Bahai beach

Thursday, March 15, 2007

Bahai Beach 51

Bahai Beach 51

Chasing Hippo’s

March 14, 2007

Once every 6 weeks we get to leave the proverbial bubble. One tends to forget there is more in life than refugees, sand and camels in this world. On Thursday 3 of us hopped on a plane and lo and behold the peasants hit the big city 2 flights later.

This was by far my best break. There are nightclubs to relief the pressure. Imagine an energized Ashis hopping up and down on the dance floor. Different discos are familiar with the sight by now. There are some more visits left to round up the remaining few that have not been visited. Meeting up with witty compatriots. Talking with my adorable eye doctor about the differences but mainly parallels between Islam and Hinduism. Cherishing the endless amounts of addax (chatter boxing) between two friends looking to maximize the laughter. Jokes about his Keralite descent and my phony Marxism.

Just outside of N’Djamena there is a small village where you can sit on the riverbank of the Chari River. It is as idyllic as it gets. Watermelons and mango orchards with splattering of birds chilping away. The beautiful kingfisher hanging above the water looks for a glint of shadow of a prey. The egrets wading through the undeep parts of the water. A hawk observes form in a tree. The quiet of nature and peaceful as Chad can also can be.

One tends to forget while in Bahai that not the entire country is in a state of emergency. True large parts of Chad are heavily militarized riddled with low (or even high) intensity conflict. But there is also the delightful countryside. A place where fishermen carve up pieces of soap to attach to their fishing lines and where with wooden boats they ride the river waves as lords of the water. Catfish the size of your underarm are sold for $6 per 10 pieces. There where the local sultan comes out to greet you as you are a special guest of the village.

As the level in the river is relatively low it is possible to play a match of cricket on the bank of the river. Another nice scene was the visit of the Chadian honorary consul to India. He flew over to Chad from India to give a party in the Meridian for diplomats and business people. For token sake there were 5 Indians as well but the vast majority of visitors were Chadians and embassy people. To assure that in the Indian report of this event there were some Indians present we (3) were rounded up and a photo was duly taken. What I liked most about it was the fact that I got taste the entire range of Meridian pastries. They have an excellent pastry chef there and 15 different cakes and pies were sampled and compared leading to the conclusion that there should be more of these invitations so deeper investigations into the matter could be made.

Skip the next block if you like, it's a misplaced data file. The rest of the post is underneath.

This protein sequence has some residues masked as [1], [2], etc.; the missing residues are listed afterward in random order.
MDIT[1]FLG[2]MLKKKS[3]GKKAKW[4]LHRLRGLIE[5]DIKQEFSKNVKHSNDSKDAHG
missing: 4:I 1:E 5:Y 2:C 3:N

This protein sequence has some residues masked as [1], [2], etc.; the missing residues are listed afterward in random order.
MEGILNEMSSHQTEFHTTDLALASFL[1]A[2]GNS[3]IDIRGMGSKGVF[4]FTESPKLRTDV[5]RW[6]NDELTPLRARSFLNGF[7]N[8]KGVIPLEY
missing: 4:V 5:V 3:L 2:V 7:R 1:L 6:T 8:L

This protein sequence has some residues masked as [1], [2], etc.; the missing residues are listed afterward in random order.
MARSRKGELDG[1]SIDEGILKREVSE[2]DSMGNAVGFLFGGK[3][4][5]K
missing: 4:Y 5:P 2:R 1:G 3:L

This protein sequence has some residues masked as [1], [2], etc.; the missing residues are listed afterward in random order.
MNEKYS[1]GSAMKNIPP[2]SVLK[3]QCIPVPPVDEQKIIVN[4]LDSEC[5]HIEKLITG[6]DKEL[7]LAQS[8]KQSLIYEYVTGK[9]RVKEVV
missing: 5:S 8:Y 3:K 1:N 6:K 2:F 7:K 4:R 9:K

Talking about photos do check out www.newsweek.com . There is a very nice article in Oure Cassoni camp with Angelina Jolie and on photo 9 you might recognize someone.
Right now I am hoping that my stand bye place for the flight to Bahai turns into a solid seat so I can return to my bubble and do my work there.

Just to keep you up to speed. Yoda made a tough and courageous call. A lady pregnant of triplets had delivered one child in the camp but then for the next 24 hours there was no progress for the other 2 babies. With the team he decided to send her by route to Iriba where MSF operates an operation theatre. The lady and the 2 other babies (completing the triplets) are now fine.

It seems I am entering the bubble again. This time I have the pleasure to know that a break (holiday) may be up sooner than later.



Namaskar,

Ashis

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2 Comments:

Anonymous Marilyn said...

I love how you described the countryside. And your break sounds loads of fun and like a tremendous stress-reliever. Will await further dispatches about the pastry investigation...

P.S. I had seen the Newsweek photos--great photographer.

3:17 PM  
Blogger Ashis said...

yep Marilyn he made soon great pics

7:15 PM  

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